Getting Too Many Nosebleeds? When You Should Worry
Learn the truth about chronic nosebleeds: Who is most at risk, why they happen and how to avoid them – and how to stop them when they occur.
Nosebleeds happen. They don’t discriminate based on whether you have tissue at hand — and they don’t delay because you’re in a job interview or penned in a crowded theater.
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There’s just that rush of blood and a race to contain it. If you frequently get nosebleeds, you probably know all too well the sense of urgency and embarrassment.
But why do nosebleeds happen? And who is most at risk? Otolaryngologist Brandon Hopkins, MD, answers these questions and shares tips for prevention. He also offers steps to take when you get a nosebleed to promptly stop the problem.
Also, while nosebleeds are generally nothing more than a nuisance, in rare cases, a chronic problem can be a sign of a rare, serious disorder called hereditary hemorrhagic telangiectasia. It often goes undiagnosed and involves abnormal blood vessels that enlarge in the lungs and brain. Find out who is at risk.
In all of us, children and adults alike, the nasal cavity has a large blood supply. In particular, a lot of blood flows into the front bottom part of the nasal septum, known as Kiesselbach’s plexus. Nearly 90 percent of nosebleeds happen in this region, which houses five arteries.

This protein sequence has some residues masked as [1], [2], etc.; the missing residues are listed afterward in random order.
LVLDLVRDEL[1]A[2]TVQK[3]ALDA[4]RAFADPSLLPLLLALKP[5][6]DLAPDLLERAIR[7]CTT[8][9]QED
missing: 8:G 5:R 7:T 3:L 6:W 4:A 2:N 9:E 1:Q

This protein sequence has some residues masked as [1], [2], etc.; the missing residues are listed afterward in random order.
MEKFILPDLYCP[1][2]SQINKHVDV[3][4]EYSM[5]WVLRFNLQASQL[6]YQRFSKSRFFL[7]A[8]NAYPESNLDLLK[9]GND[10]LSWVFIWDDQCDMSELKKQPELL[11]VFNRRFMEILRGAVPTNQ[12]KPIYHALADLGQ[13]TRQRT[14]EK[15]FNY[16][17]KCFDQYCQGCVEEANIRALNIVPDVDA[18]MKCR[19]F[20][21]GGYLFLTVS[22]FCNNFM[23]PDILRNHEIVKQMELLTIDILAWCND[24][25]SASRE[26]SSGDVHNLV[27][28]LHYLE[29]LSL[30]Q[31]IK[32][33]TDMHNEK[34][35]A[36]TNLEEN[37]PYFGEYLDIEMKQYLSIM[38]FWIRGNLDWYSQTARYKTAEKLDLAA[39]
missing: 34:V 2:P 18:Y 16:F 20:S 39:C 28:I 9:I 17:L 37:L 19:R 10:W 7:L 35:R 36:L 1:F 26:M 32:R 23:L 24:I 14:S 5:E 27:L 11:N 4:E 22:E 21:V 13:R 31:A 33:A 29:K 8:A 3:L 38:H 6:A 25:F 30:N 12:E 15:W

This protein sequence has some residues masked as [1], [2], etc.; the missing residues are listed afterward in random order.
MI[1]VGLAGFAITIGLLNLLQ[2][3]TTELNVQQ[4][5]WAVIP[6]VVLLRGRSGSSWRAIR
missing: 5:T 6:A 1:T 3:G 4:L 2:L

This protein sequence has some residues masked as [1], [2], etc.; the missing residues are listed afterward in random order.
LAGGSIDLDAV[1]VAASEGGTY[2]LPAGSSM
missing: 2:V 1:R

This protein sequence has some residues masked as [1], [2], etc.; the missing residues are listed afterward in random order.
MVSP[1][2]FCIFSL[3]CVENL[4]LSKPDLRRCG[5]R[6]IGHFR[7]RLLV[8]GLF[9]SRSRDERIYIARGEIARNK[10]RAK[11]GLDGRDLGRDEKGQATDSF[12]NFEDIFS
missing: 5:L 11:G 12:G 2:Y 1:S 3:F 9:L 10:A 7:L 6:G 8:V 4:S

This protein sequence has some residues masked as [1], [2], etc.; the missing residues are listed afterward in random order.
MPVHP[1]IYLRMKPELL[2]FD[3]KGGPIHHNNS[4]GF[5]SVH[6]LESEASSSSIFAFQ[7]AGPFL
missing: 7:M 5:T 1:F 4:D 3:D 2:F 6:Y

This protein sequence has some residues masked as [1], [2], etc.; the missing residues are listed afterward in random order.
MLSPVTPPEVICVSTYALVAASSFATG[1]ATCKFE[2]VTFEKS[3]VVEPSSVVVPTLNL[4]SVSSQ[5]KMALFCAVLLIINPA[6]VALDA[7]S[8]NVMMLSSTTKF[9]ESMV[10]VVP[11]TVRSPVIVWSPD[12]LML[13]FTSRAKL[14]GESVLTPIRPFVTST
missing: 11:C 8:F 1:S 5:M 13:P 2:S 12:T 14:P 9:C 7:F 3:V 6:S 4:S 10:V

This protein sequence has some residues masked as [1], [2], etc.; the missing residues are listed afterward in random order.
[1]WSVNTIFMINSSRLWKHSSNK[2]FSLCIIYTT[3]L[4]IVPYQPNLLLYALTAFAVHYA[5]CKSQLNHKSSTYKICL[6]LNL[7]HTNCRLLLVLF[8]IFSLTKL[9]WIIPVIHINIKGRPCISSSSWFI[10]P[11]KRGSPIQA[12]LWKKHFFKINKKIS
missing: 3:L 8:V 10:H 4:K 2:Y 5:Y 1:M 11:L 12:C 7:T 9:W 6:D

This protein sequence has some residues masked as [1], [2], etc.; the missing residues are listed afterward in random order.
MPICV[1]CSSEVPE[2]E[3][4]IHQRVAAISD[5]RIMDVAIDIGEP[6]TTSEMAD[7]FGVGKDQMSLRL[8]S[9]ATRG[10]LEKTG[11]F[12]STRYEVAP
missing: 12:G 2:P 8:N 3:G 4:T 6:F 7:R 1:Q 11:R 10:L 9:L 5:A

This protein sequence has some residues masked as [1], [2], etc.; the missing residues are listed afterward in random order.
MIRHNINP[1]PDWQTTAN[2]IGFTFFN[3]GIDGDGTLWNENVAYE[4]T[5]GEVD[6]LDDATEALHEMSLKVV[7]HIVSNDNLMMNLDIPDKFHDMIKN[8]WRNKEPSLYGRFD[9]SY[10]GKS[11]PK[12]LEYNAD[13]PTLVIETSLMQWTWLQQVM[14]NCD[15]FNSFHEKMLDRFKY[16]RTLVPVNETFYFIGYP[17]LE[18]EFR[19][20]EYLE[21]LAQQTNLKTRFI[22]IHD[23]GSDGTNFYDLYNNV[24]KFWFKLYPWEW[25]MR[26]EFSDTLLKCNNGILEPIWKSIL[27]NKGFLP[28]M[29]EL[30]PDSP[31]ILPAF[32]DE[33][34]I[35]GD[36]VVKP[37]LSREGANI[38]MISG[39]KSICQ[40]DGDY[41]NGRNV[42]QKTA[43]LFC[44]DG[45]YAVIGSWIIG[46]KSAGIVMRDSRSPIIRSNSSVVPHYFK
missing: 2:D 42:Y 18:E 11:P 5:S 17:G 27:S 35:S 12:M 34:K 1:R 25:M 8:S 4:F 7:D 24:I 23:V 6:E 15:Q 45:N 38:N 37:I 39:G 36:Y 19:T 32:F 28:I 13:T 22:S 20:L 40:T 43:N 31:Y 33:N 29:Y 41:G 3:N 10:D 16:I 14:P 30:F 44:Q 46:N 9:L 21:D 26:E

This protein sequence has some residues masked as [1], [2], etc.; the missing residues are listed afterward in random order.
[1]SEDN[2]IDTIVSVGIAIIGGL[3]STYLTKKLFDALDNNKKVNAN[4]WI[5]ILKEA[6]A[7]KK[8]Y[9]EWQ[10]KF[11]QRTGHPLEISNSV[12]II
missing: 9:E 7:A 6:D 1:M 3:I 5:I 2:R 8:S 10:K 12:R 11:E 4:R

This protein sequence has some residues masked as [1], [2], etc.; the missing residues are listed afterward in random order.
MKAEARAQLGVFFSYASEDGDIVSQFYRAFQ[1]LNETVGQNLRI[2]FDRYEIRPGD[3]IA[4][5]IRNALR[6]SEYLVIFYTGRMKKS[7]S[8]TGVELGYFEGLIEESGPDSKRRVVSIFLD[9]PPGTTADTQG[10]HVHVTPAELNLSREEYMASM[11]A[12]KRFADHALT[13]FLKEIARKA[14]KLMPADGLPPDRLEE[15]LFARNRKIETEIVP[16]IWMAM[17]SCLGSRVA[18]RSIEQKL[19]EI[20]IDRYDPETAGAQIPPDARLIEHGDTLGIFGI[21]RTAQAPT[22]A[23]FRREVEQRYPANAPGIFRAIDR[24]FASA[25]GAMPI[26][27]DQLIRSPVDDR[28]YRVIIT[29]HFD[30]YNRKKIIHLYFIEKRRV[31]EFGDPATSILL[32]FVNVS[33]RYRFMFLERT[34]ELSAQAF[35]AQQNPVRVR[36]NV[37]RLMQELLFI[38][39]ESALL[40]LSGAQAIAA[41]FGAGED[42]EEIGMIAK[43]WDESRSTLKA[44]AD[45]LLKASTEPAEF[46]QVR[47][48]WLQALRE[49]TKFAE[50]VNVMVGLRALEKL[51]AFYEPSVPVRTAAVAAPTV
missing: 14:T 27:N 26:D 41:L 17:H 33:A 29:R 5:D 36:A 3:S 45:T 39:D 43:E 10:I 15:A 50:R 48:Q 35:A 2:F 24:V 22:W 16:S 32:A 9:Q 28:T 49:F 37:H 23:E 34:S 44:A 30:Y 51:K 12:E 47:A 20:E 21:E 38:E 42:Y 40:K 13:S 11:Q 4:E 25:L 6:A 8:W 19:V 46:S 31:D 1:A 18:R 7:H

Children have more blood vessels in the nasal plexus, which makes nosebleeds more likely for them than for adults. If your child picks his nose, the risk for nosebleeds is further elevated. Picking sometimes scratches the plexus and triggers a nosebleed, Dr. Hopkins says.
“Nosebleeds tend to happen more often in the summer because warm temperatures cause your plexus to be engorged, and also during the winter, because dry air can irritate the blood vessels in your plexus,” he says.
The good news? If your child suffers from nosebleeds, he or she will probably grow out of it by the teenage years, he says.
In older adults, medications and atrophy of the skin are the most likely culprits when it comes to nosebleeds, says Dr. Hopkins.
If you regularly take blood thinners such as aspirin, ibuprofen or Coumadin®, or other drugs that dry out your nasal cavity, you are at greater risk for nosebleeds.
Atrophy of the skin, a common condition in older adults that causes a loss of elasticity, also makes nosebleeds more likely. The tissue in your septum and surrounding blood vessels becomes more fragile as you age.
If you suffer from chronic nosebleeds, these tips may help keep them at bay.
1. Use a humidifier. In winter months when air is dry, use a humidifier (especially if you have radiant heat in your home). This helps keep your nasal plexus from drying out.
2. Use saline spray. An over-the-counter saline spray may help keep nasal passageways moist.
3. Try a water-based lubricant or nasal cream. If saline spray isn’t providing relief, try a more sticky/thick spray, which may do a better job of coating the nasal passages, Dr. Hopkins says.
4. Don’t pick your nose. Nose-picking often irritates or scratches the nasal plexus, and that damage makes more nosebleeds likely.
When a nosebleed happens, Dr. Hopkins suggests doing the following:
While nosebleeds are sometimes bothersome, they are usually not cause for concern, Dr. Hopkins says.
However, if you have applied firm pressure for 20 minutes and used a decongestant and your nose is still bleeding heavily, seek medical treatment quickly, he advises.